Hall of Fame Inaugural Class

Ken Iverson

A soft-spoken metallurgist who revolutionized the dynamics of steel production in the 20th Century as fully as Sir Henry Bessemer had done in the 19th Century, F. Kenneth Iverson was an unlikely candidate for heavy-industry hero-dom.

Born in September 1925 in Downers Grove, Ill., then a rural community west of Chicago, Iverson attended Northwestern University in nearby Evanston during the 1943-44 school year before enlisting in the U.S. Navy during World War II. Following the war, he earned a degree in aeronautical engineering at Cornell University and a master’s degree in mechanical engineering from Purdue University.

From the late 1940s to the mid-1960s, Iverson held a series of engineering positions with metalworking and casting companies. In 1965, he was named president of Nuclear Corp. of America, a struggling holding company that had only one profitable operating unit: its Vulcraft Corp. division in Norfolk, Neb.

Vulcraft fabricated steel decking and was very much at the mercy of its sole supplier of bar steel, which kept raising prices. Investigating how the steel industry worked, Iverson came in touch with Gerald R. Heffernan, the dynamic Canadian who had recently partnered with Cargill to open North Star Steel Co. in Minneapolis. With Heffernan’s guidance, Iverson began to investigate the possibility of building his own mini-mill to supply steel to Vulcraft.

In the late 1960s, Iverson relocated Nuclear Corp. of America to Charlotte, N.C., and renamed the company Nucor Corp. In 1969, Nucor opened its first mini-mill at Darlington, S.C.

At the time, Darlington was a sleepy little crossroads town in upcountry South Carolina that was about as far removed from most Americans’ perception of a steel mill community as the lunar soil that Commander Neil Armstrong took “one giant leap” upon that summer of 1969.

The mill at Darlington was called Eastern Carolina Steel. It employed a “jump mill,” which featured a 3-hi configuration that moved up and down to align the passes with entry/delivery conveyors rather than using lift tables and drop walls. Darlington was a typical mini-mill of the time, with a capacity of about 100,000 tons annually.


Iverson’s strategy at Nucor was simple. He located mini-mills in rural areas close to markets, raw materials and a farm population work force, who distrusted unions and exhibited a work ethic that was more like that of Japan than Pittsburgh. The company kept expenses low and concentrated on producing quality products for the low-end rebar and shapes market.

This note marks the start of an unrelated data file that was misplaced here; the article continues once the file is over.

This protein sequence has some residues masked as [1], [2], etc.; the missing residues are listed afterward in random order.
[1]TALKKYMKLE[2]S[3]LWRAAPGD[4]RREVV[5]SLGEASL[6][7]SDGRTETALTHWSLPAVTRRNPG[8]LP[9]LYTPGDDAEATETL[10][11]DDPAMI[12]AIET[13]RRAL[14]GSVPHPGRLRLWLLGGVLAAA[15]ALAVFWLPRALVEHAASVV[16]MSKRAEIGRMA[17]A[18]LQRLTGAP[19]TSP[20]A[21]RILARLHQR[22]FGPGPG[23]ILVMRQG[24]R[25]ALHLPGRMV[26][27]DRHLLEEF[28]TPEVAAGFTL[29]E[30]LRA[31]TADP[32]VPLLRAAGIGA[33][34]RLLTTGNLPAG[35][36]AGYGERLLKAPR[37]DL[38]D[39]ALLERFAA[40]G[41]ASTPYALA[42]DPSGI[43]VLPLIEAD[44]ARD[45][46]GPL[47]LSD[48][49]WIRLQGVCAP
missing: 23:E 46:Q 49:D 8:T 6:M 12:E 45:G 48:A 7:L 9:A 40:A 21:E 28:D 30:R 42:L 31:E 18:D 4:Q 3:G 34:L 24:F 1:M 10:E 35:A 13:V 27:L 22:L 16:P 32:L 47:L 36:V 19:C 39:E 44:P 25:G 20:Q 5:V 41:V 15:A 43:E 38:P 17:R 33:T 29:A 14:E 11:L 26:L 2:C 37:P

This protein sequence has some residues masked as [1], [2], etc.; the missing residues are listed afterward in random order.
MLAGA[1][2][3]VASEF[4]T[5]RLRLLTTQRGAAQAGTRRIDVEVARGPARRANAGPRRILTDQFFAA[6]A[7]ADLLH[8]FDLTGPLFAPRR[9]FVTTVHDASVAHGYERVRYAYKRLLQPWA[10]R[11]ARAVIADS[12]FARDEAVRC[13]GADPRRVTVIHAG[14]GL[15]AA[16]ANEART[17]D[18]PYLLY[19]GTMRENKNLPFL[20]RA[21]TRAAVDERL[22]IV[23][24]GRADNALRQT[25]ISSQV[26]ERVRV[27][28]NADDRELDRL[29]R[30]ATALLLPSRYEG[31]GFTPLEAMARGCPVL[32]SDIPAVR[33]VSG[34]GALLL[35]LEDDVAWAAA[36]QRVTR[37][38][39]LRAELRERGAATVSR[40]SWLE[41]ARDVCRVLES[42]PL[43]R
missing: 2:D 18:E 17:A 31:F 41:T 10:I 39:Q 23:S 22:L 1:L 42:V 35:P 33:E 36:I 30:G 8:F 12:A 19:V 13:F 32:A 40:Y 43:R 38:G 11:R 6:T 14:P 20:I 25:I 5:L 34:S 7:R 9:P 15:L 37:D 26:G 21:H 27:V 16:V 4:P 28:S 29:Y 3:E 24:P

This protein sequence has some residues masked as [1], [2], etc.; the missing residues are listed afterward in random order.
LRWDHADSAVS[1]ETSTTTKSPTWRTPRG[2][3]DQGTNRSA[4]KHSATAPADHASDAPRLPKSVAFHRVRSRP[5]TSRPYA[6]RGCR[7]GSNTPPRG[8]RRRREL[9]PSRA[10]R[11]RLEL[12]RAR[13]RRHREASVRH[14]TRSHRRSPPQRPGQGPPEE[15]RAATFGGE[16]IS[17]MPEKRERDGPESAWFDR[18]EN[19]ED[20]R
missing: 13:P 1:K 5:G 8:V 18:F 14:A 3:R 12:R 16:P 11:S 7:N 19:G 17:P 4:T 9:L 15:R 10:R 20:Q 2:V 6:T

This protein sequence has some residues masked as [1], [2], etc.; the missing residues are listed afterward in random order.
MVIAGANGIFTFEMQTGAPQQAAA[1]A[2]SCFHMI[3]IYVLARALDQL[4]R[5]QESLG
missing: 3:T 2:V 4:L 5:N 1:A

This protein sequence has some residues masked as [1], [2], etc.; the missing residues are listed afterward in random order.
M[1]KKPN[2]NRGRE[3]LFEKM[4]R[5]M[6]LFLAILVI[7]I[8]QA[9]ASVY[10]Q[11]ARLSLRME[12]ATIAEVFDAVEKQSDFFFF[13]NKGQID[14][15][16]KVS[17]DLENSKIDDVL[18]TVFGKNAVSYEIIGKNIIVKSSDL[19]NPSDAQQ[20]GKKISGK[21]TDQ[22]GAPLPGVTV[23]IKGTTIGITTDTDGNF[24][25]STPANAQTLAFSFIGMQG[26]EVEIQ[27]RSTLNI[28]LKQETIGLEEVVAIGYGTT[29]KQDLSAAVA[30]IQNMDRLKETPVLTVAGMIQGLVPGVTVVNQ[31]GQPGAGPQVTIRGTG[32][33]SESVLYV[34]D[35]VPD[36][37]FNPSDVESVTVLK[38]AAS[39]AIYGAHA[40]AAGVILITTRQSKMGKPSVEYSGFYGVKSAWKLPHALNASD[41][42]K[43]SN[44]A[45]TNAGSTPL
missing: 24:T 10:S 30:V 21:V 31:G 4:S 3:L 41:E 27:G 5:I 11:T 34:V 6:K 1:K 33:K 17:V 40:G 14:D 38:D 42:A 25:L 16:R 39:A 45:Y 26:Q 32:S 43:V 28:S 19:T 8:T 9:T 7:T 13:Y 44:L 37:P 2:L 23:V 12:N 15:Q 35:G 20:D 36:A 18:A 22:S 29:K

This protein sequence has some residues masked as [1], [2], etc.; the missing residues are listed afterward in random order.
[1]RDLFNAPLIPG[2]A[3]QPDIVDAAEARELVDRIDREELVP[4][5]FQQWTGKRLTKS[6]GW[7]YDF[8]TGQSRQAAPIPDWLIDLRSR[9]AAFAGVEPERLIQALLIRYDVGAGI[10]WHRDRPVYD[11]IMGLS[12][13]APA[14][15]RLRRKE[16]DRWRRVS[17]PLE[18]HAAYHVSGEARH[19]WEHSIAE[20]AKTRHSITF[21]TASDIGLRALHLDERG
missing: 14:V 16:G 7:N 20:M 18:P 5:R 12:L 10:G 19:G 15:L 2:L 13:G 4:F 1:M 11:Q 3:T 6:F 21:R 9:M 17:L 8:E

Nucor’s frugality was characterized by its Spartan offices in suburban Charlotte. Iverson answered his own phone, and the company’s corporate offices boasted orange plastic kitchen chairs instead of expensive furniture. Iverson called Phil’s Deli, a New York-style delicatessen in the Cotswold Shopping Center across Randolph Road, the “executive dining room.”

From its inception, Nucor made a fetish of what Iverson called the “virtues of smallness,” locating Nucor divisions in rural areas such as Jewett, Texas; Plymouth, Utah; Crawfordsville, Ind.; Fort Payne, Ala.; and Hickman, Ark.

Nucor’s rural roots attracted farm residents who instinctively knew how to fix and make things because of their backgrounds. Iverson had always identified with rural areas because he grew up in a farm community outside Chicago. “Nucor is a living testament to the fact that bigger isn’t better,” he said in his autobiography.

Under Iverson, pushing-the-envelope became a company tradition. Nucor could have been content to dominate the long products segment of the industry, but in the 1990s, Iverson pushed the company in a radically new direction.

Critics and naysayers doubted Nucor could penetrate the thin-sheet steel arena, but Nucor Crawfordsville and Nucor Hickman showed the rest of the industry the way to compete in the thin sheet end of the market, one that was closed to the mini-mill sector only a decade before.

Over the next 15 years, mini-mills producing plate, sheet and structural products sprung up from one end of the United States to the other. Nearly 30 million tons of mini-mill capacity was added between 1990 and 2005, and much of that muscle came on line in the form of mills that were capable of producing one million tons or more of steel annually, output figures that were unthinkable only a generation before. A majority of the capacity was installed at a capital cost of $300 a ton, displacing much higher-cost steel that had been made in integrated mills.

By the dawn of the 21st Century, mini-mills had increased their production of thin sheet steel by eightfold, from 2 million tons when Nucor Crawfordsville went online in 1989 to 16 million tons in 2000. Nucor’s Crawfordsville, Hickman and Berkeley County, S.C., facilities accounted for some one-third of that capacity, about 5.5 million tons in 2000.

“Ken Iverson was so successful because he was willing to fail,” according to Thomas Danjczek, executive director of the Steel Manufacturers Association in Washington and a long-time Iverson admirer.

Ken Iverson lived long enough to see Nucor emerge as one of America’s largest and most successful steel companies. He died in Charlotte in April 2002 at the age of 76. 

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